RIBA under pressure to scrap rule change barring new members from voting in upcoming presidential election

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RIBA’s Portland Place headquarters

RIBA could face an investigation from the Charity Commission over its decision to bar new members from voting for the body’s new president in this year’s election.

Campaign group the Future Architects Front (FAF) said it will raise a complaint with the Commission this week over the controversial restriction on voter eligibility, which the FAF described as “underhanded”.

Voting will open on 28 June to elect RIBA’s new president, as well as 13 council seats and the president of the Royal Society of Architects in Wales.

RIBA announced last week that members must have joined at least 10 days before the official notice of the election, published on 3 May, to vote, meaning that any member who has joined since 23 April will be ineligible.

The institution has said that the new rule has been under consideration since last year, and was being introduced now as part of an “ongoing process of updating the rules and improving our processes”.

But the FAF, which is part of a campaign collective supporting the candidacy of Mace architectural worker Muyiwa Oki in the forthcoming election, told Building Design that the rule change was “suspicious”.

Muyiwa Oki

RIBA has denied that the rule change is intended to reduce the chances of Muyiwa Oki from winning the election

A spokesperson for the group said: “As far as we can see the only thing that’s different about this election that might have prompted these rule changes is that we’ve been very vocal about the campaign we’ve launched to elect a young architectural worker as a president as opposed to the traditional sort of candidates we see who usually own their own practices, are fairly prominent powerful figures already”.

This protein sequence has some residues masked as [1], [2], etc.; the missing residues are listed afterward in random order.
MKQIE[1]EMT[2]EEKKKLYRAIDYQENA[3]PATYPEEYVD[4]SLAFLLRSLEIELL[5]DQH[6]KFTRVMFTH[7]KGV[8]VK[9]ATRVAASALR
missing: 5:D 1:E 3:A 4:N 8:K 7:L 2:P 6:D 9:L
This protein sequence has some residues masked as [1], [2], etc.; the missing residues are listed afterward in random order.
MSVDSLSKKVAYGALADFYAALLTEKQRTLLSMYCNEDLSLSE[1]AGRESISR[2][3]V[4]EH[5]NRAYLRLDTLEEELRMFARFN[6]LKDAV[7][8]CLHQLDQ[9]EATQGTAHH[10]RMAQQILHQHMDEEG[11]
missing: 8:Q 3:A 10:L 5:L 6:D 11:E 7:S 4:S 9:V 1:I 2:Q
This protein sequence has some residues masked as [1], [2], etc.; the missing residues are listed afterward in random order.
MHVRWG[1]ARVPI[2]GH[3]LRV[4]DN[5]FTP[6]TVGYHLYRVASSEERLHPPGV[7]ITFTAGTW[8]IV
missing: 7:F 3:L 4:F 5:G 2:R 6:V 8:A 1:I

“From where we’re standing it seems this criteria of eligibility to vote has been introduced purely so that it reduces the chance that new members are able to support an exciting and new candidate.”

The spokesperson added that RIBA’s decision to apply the deadline for voter eligibility retrospectively was “very poor transparency” and the organisation was “very clearly not operating according to the values that they are supposed to uphold”.

RIBA has said it would not be correct to suggest that the new rule has been introduced to impact any individual or campaign.

The FAF had asked RIBA to waive the new rule or push back the deadline for voter eligibility by Friday last week.

The group said that as this had not happened, it would proceed with a complaint to the Charity Commission on the basis that the rule change is in breach of RIBA’s values of transparency and inclusion stated on its inclusion charter.

RIBA states in the charter that signatories “acknowledge the urgent need for inclusion in the architecture profession and wider construction industry”. It adds that “transparency and accountability are vital to drive cultural change”.

Oki, who has previously worked at Grimshaw and Glenn Howells Architects, is understood to be close to receiving the 60 nominations from chartered members needed to get on the election ballot.

He has said that, if elected, he would make RIBA more inclusive through flexible memberships and engaging with grassroots groups.

The collective of campaigners backing Oki said in an open letter that the next RIBA president should represent the membership of the institute “beyond empty slogans and self-serving initiatives”.

A spokesperson for RIBA said a cut-off date for voter eligibility is ”standard practice in membership organisations like ours, some of which may require months before a member is able to vote in governance elections”.

The institution added that, in 2020, it had ended the requirement that only RIBA chartered members could vote, and in 2021 had allowed international members to vote and stand for election.

It also said that this year it had removed any requirement for presidential candidates to have already been involved in RIBA governance before standing for election.

A Charity Commission spokesperson said: “We are aware of the concerns about elections at RIBA and are engaging with the trustees to inform any appropriate next steps.”